Sounds of silence

An eerie silence descended in the northern environs of Historic Northeast last week as the sun set on the Union Pacific rail yards after an over 100-year history.

For the first time in roughly thirty years of residence here, there were no train horns sounding, no metallic brakes squealing, no coal cars banging knuckles during the entirety of our early morning runs through the neighborhood.

It brings a bit of melancholy to this NewsDog’s world.

The Union Pacific (UP) railroad shuttered the yard last week with only a two-day notice, laying off over 200 workers who called the Neff hump yard home.

The UP is transferring operations to the Armourdale yards in Kansas City, Kansas as part of their 2020 unified, streamlining plan.

By last Wednesday,  the once bustling and noisy rail yard was a ghost town.

Being one of the largest rail yards in the region, the Neff hump yard can effectively switch between 1,500-2,000 rail cars per day.

The Armourdale yards have no hump and can only accommodate between 700-900 cars per day, which makes this critically-thinking pooch wonder why the move was made to begin with—corporate talking-head psycho-babble aside.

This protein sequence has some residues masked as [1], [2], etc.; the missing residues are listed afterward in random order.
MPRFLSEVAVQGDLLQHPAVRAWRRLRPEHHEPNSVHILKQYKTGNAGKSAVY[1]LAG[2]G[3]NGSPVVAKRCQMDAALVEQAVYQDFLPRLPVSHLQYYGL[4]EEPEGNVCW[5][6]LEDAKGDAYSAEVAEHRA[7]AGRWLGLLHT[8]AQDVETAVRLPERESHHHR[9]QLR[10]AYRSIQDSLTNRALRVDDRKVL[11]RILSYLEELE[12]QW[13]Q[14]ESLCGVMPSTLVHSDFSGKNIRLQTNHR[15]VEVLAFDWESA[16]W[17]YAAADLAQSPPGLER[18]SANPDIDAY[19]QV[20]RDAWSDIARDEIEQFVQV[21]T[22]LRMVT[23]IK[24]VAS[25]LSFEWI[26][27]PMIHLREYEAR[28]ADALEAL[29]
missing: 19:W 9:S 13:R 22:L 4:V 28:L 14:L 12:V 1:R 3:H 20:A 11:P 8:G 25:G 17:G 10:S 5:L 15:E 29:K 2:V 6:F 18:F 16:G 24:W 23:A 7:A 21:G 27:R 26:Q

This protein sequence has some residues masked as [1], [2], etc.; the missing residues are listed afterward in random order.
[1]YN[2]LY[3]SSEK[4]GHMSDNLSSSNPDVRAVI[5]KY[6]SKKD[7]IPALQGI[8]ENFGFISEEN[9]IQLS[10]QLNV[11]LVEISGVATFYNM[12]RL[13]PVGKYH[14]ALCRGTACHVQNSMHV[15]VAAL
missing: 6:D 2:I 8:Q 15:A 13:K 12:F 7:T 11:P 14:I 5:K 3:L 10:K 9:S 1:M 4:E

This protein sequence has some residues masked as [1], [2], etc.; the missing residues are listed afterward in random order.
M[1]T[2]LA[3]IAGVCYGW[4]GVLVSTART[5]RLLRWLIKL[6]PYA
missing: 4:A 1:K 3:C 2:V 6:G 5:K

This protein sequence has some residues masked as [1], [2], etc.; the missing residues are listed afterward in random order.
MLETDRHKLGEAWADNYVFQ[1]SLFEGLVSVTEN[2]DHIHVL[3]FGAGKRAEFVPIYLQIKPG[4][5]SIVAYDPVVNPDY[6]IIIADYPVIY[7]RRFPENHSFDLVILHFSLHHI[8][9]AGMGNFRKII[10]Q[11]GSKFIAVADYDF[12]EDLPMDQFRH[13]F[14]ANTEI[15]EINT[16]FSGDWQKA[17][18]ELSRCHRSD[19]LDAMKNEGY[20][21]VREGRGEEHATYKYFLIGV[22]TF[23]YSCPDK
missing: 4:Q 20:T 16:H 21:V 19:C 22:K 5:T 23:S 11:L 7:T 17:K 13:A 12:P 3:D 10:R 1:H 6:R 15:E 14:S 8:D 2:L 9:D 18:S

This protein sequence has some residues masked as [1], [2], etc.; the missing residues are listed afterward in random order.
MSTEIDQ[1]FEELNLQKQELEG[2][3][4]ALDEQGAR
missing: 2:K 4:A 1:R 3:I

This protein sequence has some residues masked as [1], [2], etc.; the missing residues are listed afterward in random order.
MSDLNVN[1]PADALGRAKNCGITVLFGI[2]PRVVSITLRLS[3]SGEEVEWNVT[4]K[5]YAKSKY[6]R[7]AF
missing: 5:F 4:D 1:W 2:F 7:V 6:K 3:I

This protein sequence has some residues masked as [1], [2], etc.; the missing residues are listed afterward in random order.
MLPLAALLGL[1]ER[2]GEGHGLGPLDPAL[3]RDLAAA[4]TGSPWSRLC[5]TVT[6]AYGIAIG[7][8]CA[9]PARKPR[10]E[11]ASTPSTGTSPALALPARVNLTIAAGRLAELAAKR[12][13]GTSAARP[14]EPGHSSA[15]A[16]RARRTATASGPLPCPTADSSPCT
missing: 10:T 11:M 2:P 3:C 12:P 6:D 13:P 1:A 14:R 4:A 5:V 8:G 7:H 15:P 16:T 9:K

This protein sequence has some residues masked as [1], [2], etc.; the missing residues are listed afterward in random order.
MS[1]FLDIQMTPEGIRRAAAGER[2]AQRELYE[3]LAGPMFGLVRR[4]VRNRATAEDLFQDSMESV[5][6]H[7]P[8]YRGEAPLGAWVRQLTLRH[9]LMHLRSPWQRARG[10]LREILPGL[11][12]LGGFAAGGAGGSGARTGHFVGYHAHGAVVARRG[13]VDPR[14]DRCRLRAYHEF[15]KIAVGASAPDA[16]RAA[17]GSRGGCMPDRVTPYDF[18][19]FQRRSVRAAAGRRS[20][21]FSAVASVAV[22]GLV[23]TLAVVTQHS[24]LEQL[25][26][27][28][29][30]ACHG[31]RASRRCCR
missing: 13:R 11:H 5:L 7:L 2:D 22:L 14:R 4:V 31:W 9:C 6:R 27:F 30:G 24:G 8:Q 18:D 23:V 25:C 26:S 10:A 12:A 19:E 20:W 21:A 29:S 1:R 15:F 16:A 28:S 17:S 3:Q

This Dog will actually lose sleep over the move. Moving to Northeast from downtown Parkville in 1990, trains were and are part of the audio and visual landscape in both communities.

There’s something comforting about hearing the tonality of the different train horns at the various crossings in the East Bottoms.

Knuckleheads Saloon at the Prospect and Montgall crossings built its whole persona on its proximity to the rail line that often had crossing trains interrupting music events at the venue.

Owner Frank Hicks actually built a catwalk above the memorial caboose so that Knuckleheads customers could maybe catch a piece of the rail mystique vicariously through a blaring Union Pacific air horn and the deafening chugging of a locomotive powering up.

This Dog can’t think of a better interruption to a blues show than a train horn. Robert Johnson, Johnny Cash, and David Allen Coe would be in agreement here.

Throughout the night hours, it was easy to tell when the switch engines were pushing strings of cars over the hump as large, metallic booms would follow—a sign that another car had been added to another train bound for a far-flung destination.

Sadly, the chugging sounds of the switch engines, the squealing of brakes and all the wonderful industrial noises associated with living above a rail yard will cease to be.

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